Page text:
I am not from one of the 6 designated countries and I want to travel abroad, but I do not have a visa stamp. Is it safe to travel?
At this juncture, we strongly recommend against travel abroad for any foreign national who does not have a valid visa. It is unclear what effect the new Order will have on the functioning of embassies and consulates around the world. The new Order mandates the Secretary of Homeland Security, in consultation with the Secretary of State and Director of National Intelligence, to conduct a worldwide review of foreign governments within 20 days of the effective date of the Order. This review is to assess whether sufficient information is being provided to the U.S. by each foreign government to assure that nationals from each country are who they claim to be and do not pose a threat to the safety or security of the public. Foreign governments must provide requested information within 50 days of notification by the Secretary of State. This information gathering process could divert significant consular resources that would otherwise be used to interview visa applicants and issue visa stamps. Based upon this current uncertainty, we recommend refraining from non-essential travel for the time being, particularly for foreign nationals without visa stamps in their passports.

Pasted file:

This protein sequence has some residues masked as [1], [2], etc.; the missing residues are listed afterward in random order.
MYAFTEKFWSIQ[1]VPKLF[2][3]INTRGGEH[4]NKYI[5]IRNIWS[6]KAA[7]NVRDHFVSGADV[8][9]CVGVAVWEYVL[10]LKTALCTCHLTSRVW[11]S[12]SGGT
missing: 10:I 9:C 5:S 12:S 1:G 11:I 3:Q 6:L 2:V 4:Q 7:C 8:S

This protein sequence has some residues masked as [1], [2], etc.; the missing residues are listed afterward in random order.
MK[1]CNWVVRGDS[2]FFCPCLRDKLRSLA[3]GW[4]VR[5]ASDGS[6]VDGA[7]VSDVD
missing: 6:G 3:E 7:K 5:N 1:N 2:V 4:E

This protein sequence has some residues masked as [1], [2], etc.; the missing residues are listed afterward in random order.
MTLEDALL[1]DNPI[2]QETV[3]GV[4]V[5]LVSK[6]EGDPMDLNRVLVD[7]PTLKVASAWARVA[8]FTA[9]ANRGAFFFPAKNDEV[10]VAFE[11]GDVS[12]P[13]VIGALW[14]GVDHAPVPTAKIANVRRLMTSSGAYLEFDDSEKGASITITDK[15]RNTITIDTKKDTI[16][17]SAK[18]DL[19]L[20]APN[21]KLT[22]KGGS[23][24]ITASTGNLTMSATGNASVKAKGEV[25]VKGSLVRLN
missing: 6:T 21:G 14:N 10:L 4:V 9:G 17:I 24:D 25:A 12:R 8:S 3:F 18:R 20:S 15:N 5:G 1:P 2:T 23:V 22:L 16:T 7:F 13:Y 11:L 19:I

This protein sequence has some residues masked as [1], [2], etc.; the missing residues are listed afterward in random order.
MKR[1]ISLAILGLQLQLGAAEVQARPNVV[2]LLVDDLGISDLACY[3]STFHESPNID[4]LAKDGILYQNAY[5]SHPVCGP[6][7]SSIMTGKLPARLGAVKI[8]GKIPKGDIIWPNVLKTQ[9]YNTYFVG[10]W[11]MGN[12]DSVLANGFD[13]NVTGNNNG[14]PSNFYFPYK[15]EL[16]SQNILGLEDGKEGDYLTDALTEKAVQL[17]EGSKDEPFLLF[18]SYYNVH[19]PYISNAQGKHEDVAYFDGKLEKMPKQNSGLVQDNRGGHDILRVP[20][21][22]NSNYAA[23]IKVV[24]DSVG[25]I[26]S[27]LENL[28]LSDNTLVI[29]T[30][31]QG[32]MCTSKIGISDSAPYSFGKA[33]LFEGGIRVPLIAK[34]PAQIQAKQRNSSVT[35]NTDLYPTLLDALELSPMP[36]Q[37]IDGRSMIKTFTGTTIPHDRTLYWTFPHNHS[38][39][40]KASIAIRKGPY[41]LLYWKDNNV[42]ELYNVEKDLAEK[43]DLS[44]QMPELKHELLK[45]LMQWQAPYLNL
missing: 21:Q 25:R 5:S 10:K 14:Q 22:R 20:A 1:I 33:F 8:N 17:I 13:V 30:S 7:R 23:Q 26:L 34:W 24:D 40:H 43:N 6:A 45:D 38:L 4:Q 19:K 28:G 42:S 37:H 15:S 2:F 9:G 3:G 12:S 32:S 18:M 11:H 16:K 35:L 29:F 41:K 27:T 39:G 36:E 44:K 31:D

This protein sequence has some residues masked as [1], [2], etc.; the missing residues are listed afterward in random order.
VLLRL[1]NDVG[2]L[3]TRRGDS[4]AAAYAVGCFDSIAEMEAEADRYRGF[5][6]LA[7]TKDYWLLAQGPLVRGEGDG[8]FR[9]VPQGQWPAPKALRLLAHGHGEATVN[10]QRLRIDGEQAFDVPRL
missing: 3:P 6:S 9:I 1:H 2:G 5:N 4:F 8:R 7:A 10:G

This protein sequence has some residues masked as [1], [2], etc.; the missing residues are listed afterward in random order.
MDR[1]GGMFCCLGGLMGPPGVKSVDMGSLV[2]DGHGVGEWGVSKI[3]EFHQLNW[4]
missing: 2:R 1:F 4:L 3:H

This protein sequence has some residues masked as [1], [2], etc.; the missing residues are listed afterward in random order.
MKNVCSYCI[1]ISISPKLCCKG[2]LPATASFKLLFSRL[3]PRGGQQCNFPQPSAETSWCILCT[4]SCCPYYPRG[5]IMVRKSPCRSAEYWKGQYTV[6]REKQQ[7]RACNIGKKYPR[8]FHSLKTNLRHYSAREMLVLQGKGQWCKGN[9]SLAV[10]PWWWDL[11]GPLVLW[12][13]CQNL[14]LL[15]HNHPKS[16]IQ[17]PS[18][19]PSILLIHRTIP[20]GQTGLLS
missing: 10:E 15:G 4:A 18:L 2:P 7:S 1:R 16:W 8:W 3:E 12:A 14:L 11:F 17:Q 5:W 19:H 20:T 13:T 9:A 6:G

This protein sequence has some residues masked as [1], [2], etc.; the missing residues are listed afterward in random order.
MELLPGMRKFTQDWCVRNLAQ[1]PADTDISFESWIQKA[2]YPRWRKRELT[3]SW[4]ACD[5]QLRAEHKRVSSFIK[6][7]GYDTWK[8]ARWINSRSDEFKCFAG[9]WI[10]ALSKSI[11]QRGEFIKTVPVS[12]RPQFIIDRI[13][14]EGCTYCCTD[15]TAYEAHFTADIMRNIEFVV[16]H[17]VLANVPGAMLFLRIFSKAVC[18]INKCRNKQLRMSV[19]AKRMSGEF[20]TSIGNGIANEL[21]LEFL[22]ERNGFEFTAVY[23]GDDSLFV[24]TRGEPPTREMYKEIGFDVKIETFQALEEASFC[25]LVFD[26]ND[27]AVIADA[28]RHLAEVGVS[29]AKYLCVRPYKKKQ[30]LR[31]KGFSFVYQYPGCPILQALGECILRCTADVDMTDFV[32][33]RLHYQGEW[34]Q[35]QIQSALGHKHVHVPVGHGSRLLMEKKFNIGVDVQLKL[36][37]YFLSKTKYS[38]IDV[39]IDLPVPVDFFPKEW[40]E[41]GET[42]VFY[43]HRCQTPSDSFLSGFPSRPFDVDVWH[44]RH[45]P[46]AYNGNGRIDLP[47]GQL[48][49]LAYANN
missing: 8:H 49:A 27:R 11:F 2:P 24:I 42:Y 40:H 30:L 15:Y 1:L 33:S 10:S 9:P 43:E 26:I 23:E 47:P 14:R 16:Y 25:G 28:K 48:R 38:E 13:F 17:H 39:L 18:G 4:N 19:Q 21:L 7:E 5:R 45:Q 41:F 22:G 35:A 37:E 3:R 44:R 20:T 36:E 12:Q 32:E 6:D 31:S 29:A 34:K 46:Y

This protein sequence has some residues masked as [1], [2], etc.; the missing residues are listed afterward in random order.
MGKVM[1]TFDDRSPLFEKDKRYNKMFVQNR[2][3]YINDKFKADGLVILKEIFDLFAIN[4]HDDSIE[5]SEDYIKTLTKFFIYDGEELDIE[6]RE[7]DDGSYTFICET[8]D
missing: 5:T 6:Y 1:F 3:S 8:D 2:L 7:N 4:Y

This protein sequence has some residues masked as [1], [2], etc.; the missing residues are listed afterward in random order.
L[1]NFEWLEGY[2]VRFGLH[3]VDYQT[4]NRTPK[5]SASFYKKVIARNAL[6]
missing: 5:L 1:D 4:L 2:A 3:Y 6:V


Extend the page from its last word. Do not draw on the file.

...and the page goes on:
How does the stay impact the new Executive Order?
The provisions of the Executive Order cannot go into effect until the case is heard in federal court. In a similar case challenging the new Executive Order brought in Maryland, a federal judge has also specifically blocked the provision, carried over from the prior Executive Order, for a 90-day suspension of visa processing for citizens of the 6 listed, Muslim-majority, countries.
I am a dual citizen of one of the 6 countries and Canada or the U.K. Does the ban affect me?
The new Order states that, as long as a dual citizen presents both a valid passport from a non-designated country and a current U.S. visa, that individual will be permitted to enter the U.S.
If I travel, can I get back into the U.S. using the case-by-case assessment maintained in this Order?